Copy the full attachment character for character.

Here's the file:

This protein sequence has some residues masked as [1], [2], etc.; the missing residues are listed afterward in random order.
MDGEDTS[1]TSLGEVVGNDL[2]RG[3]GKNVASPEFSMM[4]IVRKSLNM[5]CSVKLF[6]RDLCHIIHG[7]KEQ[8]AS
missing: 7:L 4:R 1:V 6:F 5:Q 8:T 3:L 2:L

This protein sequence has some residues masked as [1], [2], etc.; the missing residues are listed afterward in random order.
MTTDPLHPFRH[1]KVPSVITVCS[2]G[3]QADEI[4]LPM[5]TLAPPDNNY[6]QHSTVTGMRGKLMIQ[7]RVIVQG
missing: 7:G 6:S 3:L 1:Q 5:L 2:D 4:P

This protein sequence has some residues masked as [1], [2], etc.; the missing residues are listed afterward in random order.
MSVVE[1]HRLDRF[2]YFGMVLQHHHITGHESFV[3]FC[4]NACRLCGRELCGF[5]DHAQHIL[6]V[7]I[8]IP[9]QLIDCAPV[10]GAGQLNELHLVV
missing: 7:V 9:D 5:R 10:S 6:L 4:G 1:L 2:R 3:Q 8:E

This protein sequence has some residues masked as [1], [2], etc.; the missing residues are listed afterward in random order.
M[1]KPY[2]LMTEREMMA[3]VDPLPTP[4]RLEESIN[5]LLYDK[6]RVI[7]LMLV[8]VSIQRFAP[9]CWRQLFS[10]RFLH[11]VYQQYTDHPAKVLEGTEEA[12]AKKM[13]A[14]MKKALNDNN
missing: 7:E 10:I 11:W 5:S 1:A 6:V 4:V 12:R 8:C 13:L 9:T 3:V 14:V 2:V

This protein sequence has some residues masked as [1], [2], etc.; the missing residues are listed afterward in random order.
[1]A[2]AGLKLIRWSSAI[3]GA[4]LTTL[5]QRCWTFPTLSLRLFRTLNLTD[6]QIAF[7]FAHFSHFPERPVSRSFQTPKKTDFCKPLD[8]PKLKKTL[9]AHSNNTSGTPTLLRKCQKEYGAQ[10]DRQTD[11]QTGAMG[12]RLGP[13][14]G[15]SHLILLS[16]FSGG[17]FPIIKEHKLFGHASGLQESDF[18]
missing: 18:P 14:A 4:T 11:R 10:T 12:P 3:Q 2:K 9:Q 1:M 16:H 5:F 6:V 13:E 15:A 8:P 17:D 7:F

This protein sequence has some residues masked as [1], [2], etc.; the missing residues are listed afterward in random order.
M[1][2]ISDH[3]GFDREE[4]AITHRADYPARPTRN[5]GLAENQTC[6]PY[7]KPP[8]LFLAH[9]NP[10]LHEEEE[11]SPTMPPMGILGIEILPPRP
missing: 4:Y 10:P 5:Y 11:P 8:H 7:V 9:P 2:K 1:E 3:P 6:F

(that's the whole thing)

This protein sequence has some residues masked as [1], [2], etc.; the missing residues are listed afterward in random order.
MDGEDTS[1]TSLGEVVGNDL[2]RG[3]GKNVASPEFSMM[4]IVRKSLNM[5]CSVKLF[6]RDLCHIIHG[7]KEQ[8]AS
missing: 7:L 4:R 1:V 6:F 5:Q 8:T 3:L 2:L

This protein sequence has some residues masked as [1], [2], etc.; the missing residues are listed afterward in random order.
MTTDPLHPFRH[1]KVPSVITVCS[2]G[3]QADEI[4]LPM[5]TLAPPDNNY[6]QHSTVTGMRGKLMIQ[7]RVIVQG
missing: 7:G 6:S 3:L 1:Q 5:L 2:D 4:P

This protein sequence has some residues masked as [1], [2], etc.; the missing residues are listed afterward in random order.
MSVVE[1]HRLDRF[2]YFGMVLQHHHITGHESFV[3]FC[4]NACRLCGRELCGF[5]DHAQHIL[6]V[7]I[8]IP[9]QLIDCAPV[10]GAGQLNELHLVV
missing: 7:V 9:D 5:R 10:S 6:L 4:G 1:L 2:R 3:Q 8:E

This protein sequence has some residues masked as [1], [2], etc.; the missing residues are listed afterward in random order.
M[1]KPY[2]LMTEREMMA[3]VDPLPTP[4]RLEESIN[5]LLYDK[6]RVI[7]LMLV[8]VSIQRFAP[9]CWRQLFS[10]RFLH[11]VYQQYTDHPAKVLEGTEEA[12]AKKM[13]A[14]MKKALNDNN
missing: 7:E 10:I 11:W 5:S 1:A 6:V 4:V 12:R 8:C 13:L 9:T 3:V 14:V 2:V

This protein sequence has some residues masked as [1], [2], etc.; the missing residues are listed afterward in random order.
[1]A[2]AGLKLIRWSSAI[3]GA[4]LTTL[5]QRCWTFPTLSLRLFRTLNLTD[6]QIAF[7]FAHFSHFPERPVSRSFQTPKKTDFCKPLD[8]PKLKKTL[9]AHSNNTSGTPTLLRKCQKEYGAQ[10]DRQTD[11]QTGAMG[12]RLGP[13][14]G[15]SHLILLS[16]FSGG[17]FPIIKEHKLFGHASGLQESDF[18]
missing: 18:P 14:A 4:T 11:R 10:T 12:P 3:Q 2:K 9:Q 1:M 16:H 5:F 6:V 13:E 15:A 8:P 17:D 7:F

This protein sequence has some residues masked as [1], [2], etc.; the missing residues are listed afterward in random order.
M[1][2]ISDH[3]GFDREE[4]AITHRADYPARPTRN[5]GLAENQTC[6]PY[7]KPP[8]LFLAH[9]NP[10]LHEEEE[11]SPTMPPMGILGIEILPPRP
missing: 4:Y 10:P 5:Y 11:P 8:H 7:V 9:P 2:K 1:E 3:P 6:F